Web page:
In March 2015, a fire broke out in a Brooklyn home that has since become notorious as a tragedy that not only destroyed a family, but also shook the confidence of Shabbat-observant Jews everywhere. Though the New York Times, quoting New York City’s fire commissioner, found that there were likely inadequate safety precautions, it was not smoke detectors that became the piece of technology discussed at every kiddush, but the previously innocent-seeming hotplate, or blech.
Used by many households to heat food for Shabbat, many questioned the safety of the devices going forward. BenTzion Davis believes he can put these concerns to rest.
An electrical engineer by training, Davis was consulted by friends and family on which hotplates were safe to use. He found, however, that many were simply inadequate to the needs of a religious household. Left on for around 24 hours, the hotplates he inspected had flimsy construction, minimal ceramic insulation and could easily overheat. In response, Davis invented a new, improved blech, designed explicitly with Jewish needs in mind.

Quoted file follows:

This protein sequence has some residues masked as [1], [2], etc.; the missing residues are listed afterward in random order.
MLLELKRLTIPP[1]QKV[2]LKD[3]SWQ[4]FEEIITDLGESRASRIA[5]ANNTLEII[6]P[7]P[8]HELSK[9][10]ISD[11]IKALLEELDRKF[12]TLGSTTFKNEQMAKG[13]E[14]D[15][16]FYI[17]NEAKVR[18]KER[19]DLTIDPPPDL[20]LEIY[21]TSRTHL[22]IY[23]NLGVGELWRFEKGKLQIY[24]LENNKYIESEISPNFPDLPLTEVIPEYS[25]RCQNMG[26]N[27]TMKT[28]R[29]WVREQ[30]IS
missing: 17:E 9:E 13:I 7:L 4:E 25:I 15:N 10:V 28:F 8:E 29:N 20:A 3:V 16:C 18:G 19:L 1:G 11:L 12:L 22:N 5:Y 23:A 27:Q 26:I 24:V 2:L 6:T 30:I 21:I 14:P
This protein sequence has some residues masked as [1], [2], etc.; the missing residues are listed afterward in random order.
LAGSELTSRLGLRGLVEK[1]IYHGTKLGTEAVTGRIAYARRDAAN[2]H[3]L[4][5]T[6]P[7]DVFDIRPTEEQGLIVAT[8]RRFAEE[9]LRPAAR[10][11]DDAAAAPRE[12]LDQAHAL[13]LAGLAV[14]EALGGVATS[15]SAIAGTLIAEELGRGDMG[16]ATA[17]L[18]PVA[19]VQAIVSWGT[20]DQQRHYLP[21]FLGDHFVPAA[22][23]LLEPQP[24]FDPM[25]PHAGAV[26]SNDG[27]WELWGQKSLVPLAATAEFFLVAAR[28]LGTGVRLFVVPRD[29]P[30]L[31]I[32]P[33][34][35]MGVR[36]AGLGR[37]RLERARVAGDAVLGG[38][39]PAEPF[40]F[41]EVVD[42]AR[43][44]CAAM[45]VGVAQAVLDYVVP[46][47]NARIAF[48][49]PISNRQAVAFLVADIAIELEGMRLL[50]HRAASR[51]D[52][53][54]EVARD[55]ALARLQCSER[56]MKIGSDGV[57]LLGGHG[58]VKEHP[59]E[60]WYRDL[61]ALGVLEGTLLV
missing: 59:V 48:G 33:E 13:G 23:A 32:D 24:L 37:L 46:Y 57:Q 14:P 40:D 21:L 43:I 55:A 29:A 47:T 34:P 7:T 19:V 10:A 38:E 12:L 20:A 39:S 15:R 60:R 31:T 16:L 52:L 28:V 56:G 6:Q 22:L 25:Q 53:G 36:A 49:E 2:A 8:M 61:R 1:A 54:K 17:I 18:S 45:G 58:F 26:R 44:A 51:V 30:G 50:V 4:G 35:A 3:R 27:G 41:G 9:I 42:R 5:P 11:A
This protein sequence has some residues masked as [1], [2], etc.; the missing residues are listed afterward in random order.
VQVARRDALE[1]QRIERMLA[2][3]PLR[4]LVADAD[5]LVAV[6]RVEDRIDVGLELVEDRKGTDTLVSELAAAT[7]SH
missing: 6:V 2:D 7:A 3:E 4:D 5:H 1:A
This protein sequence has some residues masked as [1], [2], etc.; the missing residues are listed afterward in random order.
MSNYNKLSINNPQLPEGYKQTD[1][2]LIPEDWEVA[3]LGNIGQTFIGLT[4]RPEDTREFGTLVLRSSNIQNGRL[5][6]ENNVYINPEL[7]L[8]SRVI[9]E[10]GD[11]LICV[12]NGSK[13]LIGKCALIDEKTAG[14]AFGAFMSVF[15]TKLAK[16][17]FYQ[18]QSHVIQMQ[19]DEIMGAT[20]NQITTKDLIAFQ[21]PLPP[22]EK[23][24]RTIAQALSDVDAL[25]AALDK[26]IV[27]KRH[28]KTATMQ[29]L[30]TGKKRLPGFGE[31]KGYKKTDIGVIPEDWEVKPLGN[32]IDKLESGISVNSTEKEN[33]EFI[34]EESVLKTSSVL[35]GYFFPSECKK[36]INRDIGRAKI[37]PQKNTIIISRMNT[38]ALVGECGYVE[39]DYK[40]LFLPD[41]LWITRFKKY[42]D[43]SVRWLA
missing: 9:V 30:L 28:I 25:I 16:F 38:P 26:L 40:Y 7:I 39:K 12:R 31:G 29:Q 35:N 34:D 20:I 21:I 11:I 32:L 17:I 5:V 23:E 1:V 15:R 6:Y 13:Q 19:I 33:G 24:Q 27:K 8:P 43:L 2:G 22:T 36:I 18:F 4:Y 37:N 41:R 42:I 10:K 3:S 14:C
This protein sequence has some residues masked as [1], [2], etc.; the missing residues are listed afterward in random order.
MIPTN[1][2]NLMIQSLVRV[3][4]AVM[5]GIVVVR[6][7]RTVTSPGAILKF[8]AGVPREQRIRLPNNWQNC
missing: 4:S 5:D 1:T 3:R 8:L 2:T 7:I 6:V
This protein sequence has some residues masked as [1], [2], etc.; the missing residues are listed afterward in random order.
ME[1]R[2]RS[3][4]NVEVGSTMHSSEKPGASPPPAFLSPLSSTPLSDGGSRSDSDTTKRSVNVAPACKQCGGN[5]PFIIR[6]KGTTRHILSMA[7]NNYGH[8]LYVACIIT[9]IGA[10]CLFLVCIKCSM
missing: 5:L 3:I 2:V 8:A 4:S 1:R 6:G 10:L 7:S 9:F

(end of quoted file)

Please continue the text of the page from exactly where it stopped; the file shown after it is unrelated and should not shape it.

With its durable (and easy to kasher for Pesach) stainless steel housing, circuit breaker and internal amperage regulator, Davis’ blech consumes half the electricity of comparable hotplates. Drawing on his technical background, Davis promises a safer and more efficient product. In order to fund production costs he has created a Kickstarter campaign, which can be found at the following URL: http://tinyurl.com/pcnyxnt
David Hammerschlag is a New York-area writer, editor and cultural omnivore, and a recent graduate of Sarah Lawrence College.
By David Hammerschlag